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My girlfriend has sex — but she won’t kiss

No-smooches gal pal has partner confused. It may be an odor problem, says Dr. Gail Saltz, or she may have intimacy issues.

Q: I’m confused. My girlfriend has sex with me but does not like to kiss. What do you make of this?

A: There are two likely possibilities here. One is physical and one is psychological.

First, it’s possible she is turned off by your breath.

I am not referring just to horrid, putrid, dragon breath or never brushing your teeth, but also about an odor detectable only up close.

Olfaction — basically, the sense of smell — is a major component of sex and attraction. The way someone smells can be a huge turn-on or turn-off. In fact, people who have lost their sense of smell often lose sexual desire. That smell chemistry is very important.

It’s also possible that kissing you could put your girlfriend in physical discomfort. She might be prone to chapped lips, or you might have stubble that chafes.

Or maybe she just doesn’t like the way you kiss — excessive spit and slobber, or too much of a tight-lipped, dry technique.

People can be embarrassed to talk about these things, so you will have to broach the topic if your girlfriend doesn’t. You can say you have noticed that kissing is not her favorite thing, and ask straight out if it’s bad breath, kissing technique or some other reason.

There are ways to overcome such problems, like floss and mouthwash or lip balm. Or experiment with kissing techniques until you find one more to her liking.

(A possible bonus: Uncomfortable as it may sound, this is a great opportunity to begin a conversation about sex. True communication about this subject is necessary for a good sex life.)

And then there are the possible psychological reasons why your girlfriend avoids kissing.

Mouth-to-mouth contact is extremely intimate. Some people also feel it is invasive — more invasive, believe it or not, than intercourse. They feel “taken over” by deep kissing and need to maintain a kind of distance.

If your girlfriend has this kind of problem, it’s not something you are going to be able to change on your own — she will likely need therapy. Your role in this would be to offer encouragement and support while she works through these intimacy issues.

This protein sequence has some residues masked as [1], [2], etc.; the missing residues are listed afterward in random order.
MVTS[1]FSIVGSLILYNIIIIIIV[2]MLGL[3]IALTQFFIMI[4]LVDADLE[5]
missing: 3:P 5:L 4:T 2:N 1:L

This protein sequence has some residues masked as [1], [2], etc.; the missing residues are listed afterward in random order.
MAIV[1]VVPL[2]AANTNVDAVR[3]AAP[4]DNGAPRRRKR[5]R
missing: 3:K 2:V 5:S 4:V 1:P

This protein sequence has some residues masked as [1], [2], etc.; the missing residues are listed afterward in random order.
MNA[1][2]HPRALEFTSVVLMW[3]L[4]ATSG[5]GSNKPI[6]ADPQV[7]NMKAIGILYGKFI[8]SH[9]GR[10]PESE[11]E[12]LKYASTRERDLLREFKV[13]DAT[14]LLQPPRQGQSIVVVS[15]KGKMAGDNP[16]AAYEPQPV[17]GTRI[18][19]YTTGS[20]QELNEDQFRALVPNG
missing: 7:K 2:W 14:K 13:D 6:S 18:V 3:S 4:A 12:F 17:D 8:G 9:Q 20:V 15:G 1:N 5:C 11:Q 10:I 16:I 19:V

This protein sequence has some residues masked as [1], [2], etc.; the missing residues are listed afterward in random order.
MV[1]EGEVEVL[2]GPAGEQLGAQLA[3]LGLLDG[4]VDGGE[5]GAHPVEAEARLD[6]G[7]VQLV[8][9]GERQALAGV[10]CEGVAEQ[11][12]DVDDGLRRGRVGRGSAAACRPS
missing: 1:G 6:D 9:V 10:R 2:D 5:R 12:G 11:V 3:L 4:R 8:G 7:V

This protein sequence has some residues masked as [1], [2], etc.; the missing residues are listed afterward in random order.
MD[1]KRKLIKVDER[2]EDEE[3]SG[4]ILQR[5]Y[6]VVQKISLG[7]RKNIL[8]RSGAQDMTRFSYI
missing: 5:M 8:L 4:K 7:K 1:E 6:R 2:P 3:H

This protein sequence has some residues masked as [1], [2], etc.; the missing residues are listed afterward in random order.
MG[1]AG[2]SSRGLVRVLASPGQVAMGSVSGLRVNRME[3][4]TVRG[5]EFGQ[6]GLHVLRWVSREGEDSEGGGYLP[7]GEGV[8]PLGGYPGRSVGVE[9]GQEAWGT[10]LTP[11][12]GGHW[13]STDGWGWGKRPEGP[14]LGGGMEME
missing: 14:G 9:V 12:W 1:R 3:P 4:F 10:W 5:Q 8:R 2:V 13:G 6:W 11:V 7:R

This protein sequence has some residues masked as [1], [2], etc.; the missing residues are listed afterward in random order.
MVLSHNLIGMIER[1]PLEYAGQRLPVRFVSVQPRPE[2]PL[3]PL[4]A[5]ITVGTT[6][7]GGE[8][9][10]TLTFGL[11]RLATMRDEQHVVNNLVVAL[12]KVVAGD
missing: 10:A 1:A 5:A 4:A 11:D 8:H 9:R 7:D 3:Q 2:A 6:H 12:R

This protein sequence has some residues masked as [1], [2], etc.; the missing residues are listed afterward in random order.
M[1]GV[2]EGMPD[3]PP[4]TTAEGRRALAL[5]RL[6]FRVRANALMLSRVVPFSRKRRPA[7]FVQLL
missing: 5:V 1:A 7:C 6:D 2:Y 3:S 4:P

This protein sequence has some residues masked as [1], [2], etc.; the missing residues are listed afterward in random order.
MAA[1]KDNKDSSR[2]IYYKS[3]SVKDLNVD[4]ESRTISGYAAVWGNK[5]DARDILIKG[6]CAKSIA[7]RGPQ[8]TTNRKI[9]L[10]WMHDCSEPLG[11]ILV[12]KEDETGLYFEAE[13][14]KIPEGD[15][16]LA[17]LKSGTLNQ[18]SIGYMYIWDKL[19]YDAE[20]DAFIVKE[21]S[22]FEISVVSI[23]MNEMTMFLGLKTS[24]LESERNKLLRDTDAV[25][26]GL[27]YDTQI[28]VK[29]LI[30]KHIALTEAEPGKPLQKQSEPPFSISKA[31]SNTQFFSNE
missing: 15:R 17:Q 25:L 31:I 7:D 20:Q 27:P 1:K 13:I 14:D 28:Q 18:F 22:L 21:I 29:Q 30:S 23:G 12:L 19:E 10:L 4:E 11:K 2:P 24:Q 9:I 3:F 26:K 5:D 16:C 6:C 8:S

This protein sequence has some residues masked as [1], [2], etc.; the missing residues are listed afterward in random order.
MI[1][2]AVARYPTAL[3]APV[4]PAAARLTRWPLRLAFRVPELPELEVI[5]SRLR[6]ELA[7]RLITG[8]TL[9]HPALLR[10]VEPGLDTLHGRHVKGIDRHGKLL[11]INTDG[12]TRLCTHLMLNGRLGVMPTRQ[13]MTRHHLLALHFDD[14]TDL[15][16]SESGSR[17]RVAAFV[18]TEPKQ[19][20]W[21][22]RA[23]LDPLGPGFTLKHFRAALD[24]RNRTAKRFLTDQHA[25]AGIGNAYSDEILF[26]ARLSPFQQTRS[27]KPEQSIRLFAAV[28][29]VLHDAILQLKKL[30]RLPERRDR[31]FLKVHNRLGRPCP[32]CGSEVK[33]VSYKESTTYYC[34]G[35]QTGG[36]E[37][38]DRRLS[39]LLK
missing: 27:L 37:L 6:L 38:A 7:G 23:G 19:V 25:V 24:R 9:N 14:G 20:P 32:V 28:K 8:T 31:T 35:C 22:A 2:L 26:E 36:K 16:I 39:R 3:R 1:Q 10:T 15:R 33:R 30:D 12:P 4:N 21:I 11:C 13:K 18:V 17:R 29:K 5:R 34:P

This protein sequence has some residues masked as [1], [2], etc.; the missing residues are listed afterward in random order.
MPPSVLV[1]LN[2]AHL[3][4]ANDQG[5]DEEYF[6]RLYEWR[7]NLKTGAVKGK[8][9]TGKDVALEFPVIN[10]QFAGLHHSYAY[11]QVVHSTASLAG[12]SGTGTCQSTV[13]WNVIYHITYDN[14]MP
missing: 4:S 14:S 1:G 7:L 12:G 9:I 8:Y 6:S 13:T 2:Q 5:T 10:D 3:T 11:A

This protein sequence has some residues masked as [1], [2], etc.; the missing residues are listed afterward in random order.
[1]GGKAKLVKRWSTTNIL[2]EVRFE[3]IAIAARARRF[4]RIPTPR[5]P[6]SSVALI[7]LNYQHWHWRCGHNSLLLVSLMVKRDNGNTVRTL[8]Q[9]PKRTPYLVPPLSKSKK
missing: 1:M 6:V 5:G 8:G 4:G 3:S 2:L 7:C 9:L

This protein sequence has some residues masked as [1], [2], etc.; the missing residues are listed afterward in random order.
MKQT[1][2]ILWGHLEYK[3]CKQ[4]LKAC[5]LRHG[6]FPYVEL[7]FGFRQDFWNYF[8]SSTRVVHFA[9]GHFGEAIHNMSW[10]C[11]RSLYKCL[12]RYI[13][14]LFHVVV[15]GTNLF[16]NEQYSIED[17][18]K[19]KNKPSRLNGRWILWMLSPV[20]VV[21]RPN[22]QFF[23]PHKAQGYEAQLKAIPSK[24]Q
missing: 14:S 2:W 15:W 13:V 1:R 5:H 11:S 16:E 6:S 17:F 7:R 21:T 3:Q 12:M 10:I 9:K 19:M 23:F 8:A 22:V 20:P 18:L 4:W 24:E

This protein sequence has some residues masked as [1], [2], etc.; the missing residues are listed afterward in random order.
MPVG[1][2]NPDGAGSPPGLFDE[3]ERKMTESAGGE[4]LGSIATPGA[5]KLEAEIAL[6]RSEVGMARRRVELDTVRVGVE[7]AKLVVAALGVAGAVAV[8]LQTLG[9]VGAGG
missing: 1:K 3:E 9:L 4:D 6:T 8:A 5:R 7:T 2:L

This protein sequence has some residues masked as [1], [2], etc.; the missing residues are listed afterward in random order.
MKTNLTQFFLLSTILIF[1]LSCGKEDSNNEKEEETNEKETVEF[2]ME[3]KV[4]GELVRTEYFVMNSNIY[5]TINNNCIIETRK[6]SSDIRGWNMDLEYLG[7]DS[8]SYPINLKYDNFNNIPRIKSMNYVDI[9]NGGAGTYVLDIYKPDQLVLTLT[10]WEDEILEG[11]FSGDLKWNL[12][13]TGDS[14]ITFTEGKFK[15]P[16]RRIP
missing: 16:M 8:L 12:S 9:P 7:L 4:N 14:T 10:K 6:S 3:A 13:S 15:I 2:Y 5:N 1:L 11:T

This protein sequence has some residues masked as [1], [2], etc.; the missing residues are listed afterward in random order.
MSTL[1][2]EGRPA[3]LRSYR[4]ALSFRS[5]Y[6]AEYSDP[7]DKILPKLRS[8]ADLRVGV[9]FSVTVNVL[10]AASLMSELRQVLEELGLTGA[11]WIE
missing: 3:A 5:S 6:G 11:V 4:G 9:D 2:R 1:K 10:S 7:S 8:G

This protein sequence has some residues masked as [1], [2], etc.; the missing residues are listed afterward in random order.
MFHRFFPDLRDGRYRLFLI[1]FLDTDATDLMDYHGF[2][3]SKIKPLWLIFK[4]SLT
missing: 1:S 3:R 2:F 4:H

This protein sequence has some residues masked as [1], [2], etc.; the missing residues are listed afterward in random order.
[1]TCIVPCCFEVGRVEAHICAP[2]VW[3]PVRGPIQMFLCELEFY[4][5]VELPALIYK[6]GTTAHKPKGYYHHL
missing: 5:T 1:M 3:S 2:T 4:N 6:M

Then there is the more distinct possibility that she really doesn’t like you all that much. Kissing is affectionate as well as intimate, and it could be that she could just be using you for sex and/or companionship. A variation of this phenomenon is when prostitutes refuse to kiss while at the same time performing all sorts of sexual acts.

There are ways to judge if this may be the case. Look at the rest of the relationship. Is your girlfriend interested in who you are? Do you have joint interests besides jumping into bed? Do you have a good time together when sex is not involved?

This must be quite disconcerting. Men are not used to women who want sex without a relationship. (Some men, of course, would find this terrific.)

So if, like most people, you want sex that does include a relationship — and you feel this girlfriend does not — you should probably end things with her and look for someone who craves your kisses, whether you’re having sex or not.

Dr. Gail’s Bottom Line: If your girlfriend hardly kisses you, you need to ask her and yourself what the problem is. It might be fixable, but it might be a sign that she lacks real feelings for you.

Dr. Gail Saltz is a psychiatrist with New York Presbyterian Hospital and a regular contributor to “Today.” Her new book, “Becoming Real: Overcoming the Stories We Tell Ourselves That Hold Us Back,” was recently published by Riverhead Books. For more information, you can visit her Web site, .

PLEASE NOTE: The information in this column should not be construed as providing specific medical or psychological advice, but rather to offer readers information to better understand their lives and health. It is not intended to provide an alternative to professional treatment or to replace the services of a physician, psychiatrist or psychotherapist. Copyright ©2005 Dr. Gail Saltz. All rights reserved.